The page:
In recent years, the ways in which children engage in leisure activities have drastically shifted. As we have entered and immersed ourselves in the digital age, media has proliferated most aspects of our lives - just look in front of you!
The word blog, derived from weblog, was not even a “thing” until this century. The time we spend with them looks a lot different than it did in the past; digital media being one of the major influences. It has been reported that on average, children under two years of age spend 2 hours per day looking at screens. Screens include computers, tablets, phones, televisions, etc. - they are pretty much everywhere. When I first read that statistic, it sure seemed like an awful lot of time very young children were exposed to interfaces so technologically advanced, with little or no social engagement. So it made me think, what does this mean for our children? Where are the boundaries here?
One of the most important messages I would like those reading to take away is that The American Academy of Pediatrics (AAP) advises that children under 18 months of age should NOT be engaging in any screen time. This includes watching TV or using a tablet (e.g., iPhone, iPad, Kindle). But what’s the big deal?
Another important message is this: there is no judgment if your child engages in more screen time than suggested. We understand that parents and caregivers are juggling (what feels like) a million things at once and sometimes screen time is what gives.
Clinical and Developmental Implications of Screen Time
During the first few years of a child’s life, they go through what is referred to as the Critical Period. During this time, a typically developing child’s cognitive skills are rapidly increasing; part by natural development and part by environmental stimuli (e.g., sharing toys with their peers). Children who spend a good portion of this period absorbing screen time and digital media are affected because it has unnaturally supplemented/removed these environmental stimuli.
Therefore, young individuals who have an overexposure to screen time may see effects in the following areas:
I think this one goes without saying. As your child gets older, they are rapidly developing speech, language, and pragmatic skills (aka social skills). A large part of these skills are developed from exposure to “live” and diverse language models (e.g., family, teachers, members of the community, etc.), as well as the interactions they have with their peers. It can be harder for toddlers to learn communication skills with others through screens. They don't support the same time and processing an authentic social interaction would provide.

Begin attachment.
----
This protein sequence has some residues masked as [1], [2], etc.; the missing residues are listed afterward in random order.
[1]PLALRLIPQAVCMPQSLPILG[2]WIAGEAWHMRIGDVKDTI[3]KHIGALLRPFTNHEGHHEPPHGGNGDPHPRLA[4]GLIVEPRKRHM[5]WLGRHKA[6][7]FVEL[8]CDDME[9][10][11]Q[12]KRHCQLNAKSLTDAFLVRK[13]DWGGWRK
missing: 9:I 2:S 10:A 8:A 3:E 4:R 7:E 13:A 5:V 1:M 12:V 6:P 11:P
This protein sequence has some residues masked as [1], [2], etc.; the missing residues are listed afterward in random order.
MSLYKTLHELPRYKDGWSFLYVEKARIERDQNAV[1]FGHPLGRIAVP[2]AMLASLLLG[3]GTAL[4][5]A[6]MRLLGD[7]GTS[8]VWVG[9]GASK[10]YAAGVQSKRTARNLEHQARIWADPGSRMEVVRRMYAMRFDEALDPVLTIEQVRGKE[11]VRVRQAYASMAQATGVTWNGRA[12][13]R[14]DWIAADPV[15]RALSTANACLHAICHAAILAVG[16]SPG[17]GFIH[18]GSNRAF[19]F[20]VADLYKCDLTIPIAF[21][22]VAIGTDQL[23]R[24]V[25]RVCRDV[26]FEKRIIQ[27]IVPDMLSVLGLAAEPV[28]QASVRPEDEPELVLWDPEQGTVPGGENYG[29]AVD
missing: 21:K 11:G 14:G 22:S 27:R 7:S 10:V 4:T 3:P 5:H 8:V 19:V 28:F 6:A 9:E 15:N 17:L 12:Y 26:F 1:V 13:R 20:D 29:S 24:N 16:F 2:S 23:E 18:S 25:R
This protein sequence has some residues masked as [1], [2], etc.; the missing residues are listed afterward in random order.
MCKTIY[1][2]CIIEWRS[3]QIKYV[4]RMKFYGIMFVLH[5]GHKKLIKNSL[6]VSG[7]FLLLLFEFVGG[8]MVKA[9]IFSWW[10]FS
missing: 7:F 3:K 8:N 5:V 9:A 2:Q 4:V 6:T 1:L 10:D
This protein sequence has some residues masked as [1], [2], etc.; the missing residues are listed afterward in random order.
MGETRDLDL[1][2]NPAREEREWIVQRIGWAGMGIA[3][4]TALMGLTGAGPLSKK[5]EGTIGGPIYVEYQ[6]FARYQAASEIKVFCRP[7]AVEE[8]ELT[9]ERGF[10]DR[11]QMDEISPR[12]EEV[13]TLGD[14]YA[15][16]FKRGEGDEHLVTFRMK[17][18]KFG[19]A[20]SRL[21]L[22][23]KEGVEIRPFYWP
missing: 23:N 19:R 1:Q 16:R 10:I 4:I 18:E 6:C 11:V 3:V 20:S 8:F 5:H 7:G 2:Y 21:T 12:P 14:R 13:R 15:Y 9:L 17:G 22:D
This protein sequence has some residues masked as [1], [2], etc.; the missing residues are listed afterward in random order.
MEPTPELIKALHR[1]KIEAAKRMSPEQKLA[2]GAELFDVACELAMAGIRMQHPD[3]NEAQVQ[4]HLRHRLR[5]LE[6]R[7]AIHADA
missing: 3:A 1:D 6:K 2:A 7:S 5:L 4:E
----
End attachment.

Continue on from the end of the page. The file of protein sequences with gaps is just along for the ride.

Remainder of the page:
A child who regularly uses their parent’s iPhone or tablet to “self-soothe” or calm down following a tantrum or crying fit does not have the opportunity to develop independent coping skills. The ability to emotionally regulate oneself is something that develops in early childhood and is essential to having a healthy well-being. It can have effects on the way your child navigates social-emotional relationships, interactions, and external conflicts (e.g., losing a toy or spilling their juice).
This goes both ways. There have been studies that suggest parents’ overuse of their tablet/mobile device can negatively affect the verbal and nonverbal communication between them and their child. It also presents a communicative model that can be misinterpreted by young observers. A young child may interpret a social setting, like eating at the dinner table, differently if both parents are on their phones half of the time. Young children who independently over-engage with digital devices may also miss interactive face-to-face opportunities with their parents, like shared book reading.
There have been numerous studies that have linked poor sleep and eating habits to over-exposure to screens. Infants who have been exposed to screens shortly before going to bed may show a decrease in hours slept per night. This decrease is also suspected for children who are overly exposed to digital media and who have screens in their bedrooms. Sleep is critical for physical, mental, and social well-being, so getting less than adequate sleep is detrimental.
Let’s face it, we are all human, and shielding your kids from technology for the rest of their lives would not be the best strategy for them either - it’s a cultural norm! Technology also has tremendous positive benefits (just take AAC for example!) - but it is true what they say - everything in moderation. The AAP recommends*:
|0 to 18 months||no screen time; excluding interactive, video calls with supported adult guidance (e.g., FaceTime)|
|18 to 24 months||while it is not explicitly advised by all medical affiliations, if exposed, programming
should be supported, high-quality and interactive - think: Sesame Street
|2 to 5 years||one hour or less of supported, high-quality programming|
*It should be noted that for all of the above ages, it is implied that co-viewing with an adult is directly recommended. This means you are with your child as they have their “screen time,” and are able to talk about what they are observing. By doing so, you will best support your child’s interpretation and communicative understanding of the content.